BALTIMORE — Ejected a decade ago from its place among the planets, the distant, icy world of Pluto still has its admirers.
The runt of the litter and ninth in line from the sun, Pluto was – for 75 years after its discovery – considered a peer of hefty Jupiter, Saturn and Uranus. And then one day it wasn’t.
“People like to root for the underdog,” said Kirby Runyon, a Johns Hopkins University scientist behind a renewed effort to restore Pluto’s lost title.
Runyon and some leading planetary scientists have launched what might be the best shot in years at returning the icy rock now known as a “dwarf planet” to what they consider its rightful orbital place. And Pluto wouldn’t be the only one up for a promotion.
Its advocates’ generous definition of a planet would include Earth’s moon and crowd the cosmic neighborhood with 110 planets. The matter will be considered next week at the Lunar and Planetary Science Conference in Texas.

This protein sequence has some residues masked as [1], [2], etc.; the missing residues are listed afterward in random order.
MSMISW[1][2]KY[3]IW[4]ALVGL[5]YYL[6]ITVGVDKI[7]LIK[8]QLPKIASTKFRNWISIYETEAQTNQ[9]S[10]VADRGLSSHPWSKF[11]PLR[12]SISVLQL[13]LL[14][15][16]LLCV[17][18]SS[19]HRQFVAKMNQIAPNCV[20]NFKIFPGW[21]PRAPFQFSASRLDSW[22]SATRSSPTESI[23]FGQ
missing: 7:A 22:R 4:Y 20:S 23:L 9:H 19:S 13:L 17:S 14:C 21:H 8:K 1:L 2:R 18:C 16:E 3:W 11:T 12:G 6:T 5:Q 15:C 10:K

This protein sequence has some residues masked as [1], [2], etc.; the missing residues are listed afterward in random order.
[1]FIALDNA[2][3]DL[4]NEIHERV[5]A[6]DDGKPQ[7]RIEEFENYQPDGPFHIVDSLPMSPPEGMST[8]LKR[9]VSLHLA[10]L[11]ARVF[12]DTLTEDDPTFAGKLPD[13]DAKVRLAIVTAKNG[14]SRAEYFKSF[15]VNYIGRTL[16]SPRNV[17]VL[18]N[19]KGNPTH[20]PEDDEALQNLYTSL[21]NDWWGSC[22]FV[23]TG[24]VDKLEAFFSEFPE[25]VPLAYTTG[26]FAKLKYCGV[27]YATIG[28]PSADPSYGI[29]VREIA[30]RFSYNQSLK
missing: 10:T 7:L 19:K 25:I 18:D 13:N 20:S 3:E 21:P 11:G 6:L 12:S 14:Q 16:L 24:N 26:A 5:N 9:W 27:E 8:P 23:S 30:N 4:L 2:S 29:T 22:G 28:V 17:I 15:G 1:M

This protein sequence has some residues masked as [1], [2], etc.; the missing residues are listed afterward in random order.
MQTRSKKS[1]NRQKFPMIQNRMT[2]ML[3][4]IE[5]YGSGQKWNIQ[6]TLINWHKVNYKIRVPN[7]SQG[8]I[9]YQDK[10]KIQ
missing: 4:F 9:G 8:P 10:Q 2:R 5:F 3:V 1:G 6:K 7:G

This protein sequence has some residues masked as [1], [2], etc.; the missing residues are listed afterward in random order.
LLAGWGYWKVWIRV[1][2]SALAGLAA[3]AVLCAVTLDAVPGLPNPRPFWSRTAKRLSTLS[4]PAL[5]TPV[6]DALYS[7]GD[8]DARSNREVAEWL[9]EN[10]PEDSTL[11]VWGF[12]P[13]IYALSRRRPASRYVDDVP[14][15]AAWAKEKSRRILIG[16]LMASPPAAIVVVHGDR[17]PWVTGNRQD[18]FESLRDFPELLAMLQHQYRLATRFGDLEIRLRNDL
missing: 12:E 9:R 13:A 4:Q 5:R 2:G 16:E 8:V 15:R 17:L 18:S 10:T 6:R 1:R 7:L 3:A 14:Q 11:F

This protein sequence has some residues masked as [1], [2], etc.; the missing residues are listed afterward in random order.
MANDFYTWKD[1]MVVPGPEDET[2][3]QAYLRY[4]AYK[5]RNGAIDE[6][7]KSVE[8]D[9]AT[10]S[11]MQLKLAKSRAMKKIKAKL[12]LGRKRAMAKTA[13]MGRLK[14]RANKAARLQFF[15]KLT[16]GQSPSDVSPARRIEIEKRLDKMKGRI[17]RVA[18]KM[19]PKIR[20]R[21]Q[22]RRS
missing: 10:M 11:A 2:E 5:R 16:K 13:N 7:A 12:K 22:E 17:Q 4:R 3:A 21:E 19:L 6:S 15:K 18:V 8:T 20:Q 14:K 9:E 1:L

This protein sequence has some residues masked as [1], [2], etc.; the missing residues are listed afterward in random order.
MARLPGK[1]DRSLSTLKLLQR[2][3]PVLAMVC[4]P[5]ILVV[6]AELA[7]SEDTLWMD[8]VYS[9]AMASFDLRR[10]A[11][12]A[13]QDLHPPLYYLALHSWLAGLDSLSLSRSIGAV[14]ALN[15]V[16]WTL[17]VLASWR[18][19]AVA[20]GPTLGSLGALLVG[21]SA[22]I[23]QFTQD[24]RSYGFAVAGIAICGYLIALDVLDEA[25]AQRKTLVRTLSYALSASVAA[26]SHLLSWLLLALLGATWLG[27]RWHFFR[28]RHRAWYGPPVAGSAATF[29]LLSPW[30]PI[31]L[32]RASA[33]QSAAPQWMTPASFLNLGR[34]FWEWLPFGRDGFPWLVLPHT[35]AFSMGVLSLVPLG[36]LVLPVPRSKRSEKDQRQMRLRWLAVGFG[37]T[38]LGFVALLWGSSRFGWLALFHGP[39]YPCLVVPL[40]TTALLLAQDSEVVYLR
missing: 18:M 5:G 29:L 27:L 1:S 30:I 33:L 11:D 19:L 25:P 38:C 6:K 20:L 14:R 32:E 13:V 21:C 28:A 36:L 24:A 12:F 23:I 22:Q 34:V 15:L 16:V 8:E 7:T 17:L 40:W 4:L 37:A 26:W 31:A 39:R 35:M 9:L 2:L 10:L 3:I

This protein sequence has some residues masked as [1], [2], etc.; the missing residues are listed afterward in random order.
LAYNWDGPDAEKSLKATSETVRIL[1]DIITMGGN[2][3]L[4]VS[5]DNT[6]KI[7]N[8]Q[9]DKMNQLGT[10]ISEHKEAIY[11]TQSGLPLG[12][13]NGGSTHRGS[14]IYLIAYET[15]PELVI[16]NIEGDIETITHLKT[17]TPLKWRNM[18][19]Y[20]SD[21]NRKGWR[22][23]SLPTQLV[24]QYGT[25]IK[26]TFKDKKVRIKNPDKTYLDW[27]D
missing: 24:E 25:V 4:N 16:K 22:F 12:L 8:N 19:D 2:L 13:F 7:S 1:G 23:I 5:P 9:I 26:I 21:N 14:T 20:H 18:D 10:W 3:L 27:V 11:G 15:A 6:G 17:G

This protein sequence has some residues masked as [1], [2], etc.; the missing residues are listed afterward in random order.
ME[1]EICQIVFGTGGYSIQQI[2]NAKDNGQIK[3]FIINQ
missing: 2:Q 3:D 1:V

Runyon, 31, a doctoral candidate in planetary geology, recently waded into a long-simmering debate with the biggest names in astronomy.
“This is really just a Pluto-nostalgia thing dressed up like science,” said renowned planet hunter Mike Brown, an astronomer at the California Institute of Technology, who literally wrote the book on Pluto’s ouster, called: “How I Killed Pluto and Why It Had It Coming.”
“The Pluto-huggers think this is their chance,” Brown said.
Pluto’s popularity surged after a NASA flyby in the summer of 2015 revealed ice mountains, hazy clouds, canyons and cliffs, capturing imaginations everywhere. Images even revealed evidence of volcanoes. Admirers among the public were invited to suggest mythology-themed names for these Earth-like features.
“Dear Pluto, lookin’ good. But you’re still a dwarf planet – get over it. Love, Neil deGrasse Tyson,” the celebrity astrophysicist and director of the Hayden Planetarium in New York City, wrote on Twitter at the time.